(Shenandoah-Red Oak) -- KMAland officials are searching for silver linings following a double blow to the region's economy.
Layoffs were announced at two local manufacturing plants on the same day. On Tuesday, officials with Eaton Corporation confirmed that its Shenandoah plant would be closing sometime this year. Gregg Connell is executive vice president of the Shenandoah Chamber and Industry Association. Connell tells KMA News the news of Eaton's impending closing is no surprise, considering the company's mass layoffs four years ago this month.
"It was actually February 4th of 2016 when they made the announcement that they're closing the facility, and the 250 jobs that went with it," said Connell. "We were told later they were going to continue some gray iron machining, with maybe 50-60 employees. We were told that would probably last six months. We're glad that it lasted four years, but that doesn't lessen the impact on the employees, their families, and obviously, their communities."
While losing the rest of the company's workers is tough, Connell is already working on luring another company to the Eaton facility.
"You know, we're positive about the future," said Connell. "We are showing the Eaton building in the next few weeks to an out-of-state company. I can't give any more information than that, but it's a positive that we need to look at--even in the face of this negative news right now."
Also on Tuesday, officials with Red Oak's American Hydraulics plant announced 56 workers were being laid off at its facility. Shawnna Silvius is executive director for economic development with the Montgomery County Development Corporation. Silvius says the focus now is on finding new jobs for the idled employees.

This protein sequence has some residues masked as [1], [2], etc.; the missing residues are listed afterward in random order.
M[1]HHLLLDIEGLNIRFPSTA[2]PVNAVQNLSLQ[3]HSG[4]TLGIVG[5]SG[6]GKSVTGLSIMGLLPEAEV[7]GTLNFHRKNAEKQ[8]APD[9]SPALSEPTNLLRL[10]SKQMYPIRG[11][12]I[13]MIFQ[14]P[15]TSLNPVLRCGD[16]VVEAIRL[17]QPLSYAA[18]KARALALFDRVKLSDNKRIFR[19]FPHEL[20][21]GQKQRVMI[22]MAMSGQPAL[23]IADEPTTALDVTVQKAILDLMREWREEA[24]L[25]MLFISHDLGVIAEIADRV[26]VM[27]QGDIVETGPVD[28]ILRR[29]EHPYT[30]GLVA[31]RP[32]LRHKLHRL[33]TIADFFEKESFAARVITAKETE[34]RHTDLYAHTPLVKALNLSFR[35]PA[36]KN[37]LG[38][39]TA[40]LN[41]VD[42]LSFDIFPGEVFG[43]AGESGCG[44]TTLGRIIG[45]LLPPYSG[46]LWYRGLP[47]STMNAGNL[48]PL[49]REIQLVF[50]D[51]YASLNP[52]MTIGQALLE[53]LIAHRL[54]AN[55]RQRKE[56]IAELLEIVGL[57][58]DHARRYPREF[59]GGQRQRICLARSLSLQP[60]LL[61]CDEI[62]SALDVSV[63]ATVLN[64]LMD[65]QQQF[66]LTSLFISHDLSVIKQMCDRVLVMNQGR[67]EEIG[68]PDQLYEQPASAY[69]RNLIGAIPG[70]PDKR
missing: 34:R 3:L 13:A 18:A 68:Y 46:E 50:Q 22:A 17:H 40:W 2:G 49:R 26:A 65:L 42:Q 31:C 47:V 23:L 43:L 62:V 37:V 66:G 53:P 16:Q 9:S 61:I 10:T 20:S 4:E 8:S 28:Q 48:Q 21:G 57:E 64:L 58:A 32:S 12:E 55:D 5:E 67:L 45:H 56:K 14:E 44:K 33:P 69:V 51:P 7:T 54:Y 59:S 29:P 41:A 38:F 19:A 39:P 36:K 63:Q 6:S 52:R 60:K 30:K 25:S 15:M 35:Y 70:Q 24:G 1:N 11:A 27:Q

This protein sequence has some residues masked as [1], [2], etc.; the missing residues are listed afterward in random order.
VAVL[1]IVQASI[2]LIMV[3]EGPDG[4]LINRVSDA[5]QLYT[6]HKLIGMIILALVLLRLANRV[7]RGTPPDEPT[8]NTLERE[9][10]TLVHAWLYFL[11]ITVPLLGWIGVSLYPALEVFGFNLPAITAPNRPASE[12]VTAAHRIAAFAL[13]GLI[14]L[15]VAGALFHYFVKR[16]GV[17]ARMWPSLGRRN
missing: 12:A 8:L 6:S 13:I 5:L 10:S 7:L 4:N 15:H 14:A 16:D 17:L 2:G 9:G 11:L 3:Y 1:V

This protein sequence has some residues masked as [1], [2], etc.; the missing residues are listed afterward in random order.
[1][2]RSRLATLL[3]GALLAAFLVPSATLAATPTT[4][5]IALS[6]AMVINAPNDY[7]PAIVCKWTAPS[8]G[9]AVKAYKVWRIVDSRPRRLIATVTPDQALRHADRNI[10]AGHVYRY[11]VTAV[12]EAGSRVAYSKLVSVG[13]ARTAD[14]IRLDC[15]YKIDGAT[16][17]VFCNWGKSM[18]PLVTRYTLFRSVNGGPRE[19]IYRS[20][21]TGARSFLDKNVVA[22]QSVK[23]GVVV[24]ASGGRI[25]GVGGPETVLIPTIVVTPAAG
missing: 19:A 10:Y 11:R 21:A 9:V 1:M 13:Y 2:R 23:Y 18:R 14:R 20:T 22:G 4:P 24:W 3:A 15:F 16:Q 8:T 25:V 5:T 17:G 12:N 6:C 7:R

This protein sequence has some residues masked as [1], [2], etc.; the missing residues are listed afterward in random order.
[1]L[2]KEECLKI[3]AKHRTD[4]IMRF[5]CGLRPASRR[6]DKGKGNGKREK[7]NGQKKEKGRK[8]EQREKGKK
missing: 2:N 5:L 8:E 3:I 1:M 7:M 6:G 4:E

"That obviously is our number-one," said Silvius. "We want to keep these families together without any hiccups as best we can. We want to get those folks reemployed, employed into meaningful employment with positions that they can grow in. And, sometimes it's an opportunity for folks to retrain, and enter a different career field."
Silvius hopes her agency can turn a negative situation into a positive.
"We know many of our employers are looking for quality workers," she said. "So, it can be a win-win. It's hard when it hits at first, and I guess the goal is for us to wrap around all these people, love them where they are, and try to help them and their families get transitioned into something new, and let's hopefully keep and retain those workers and those families in our community, and in our region."
Montgomery County Development Corporation is hosting a Red Oak hiring fair event next Friday, February 21st from 1-to-4 p.m. at Southwestern Community College's Red Oak campus. Iowa Workforce Development services will be available at the event, as well as other information for the displaced workers.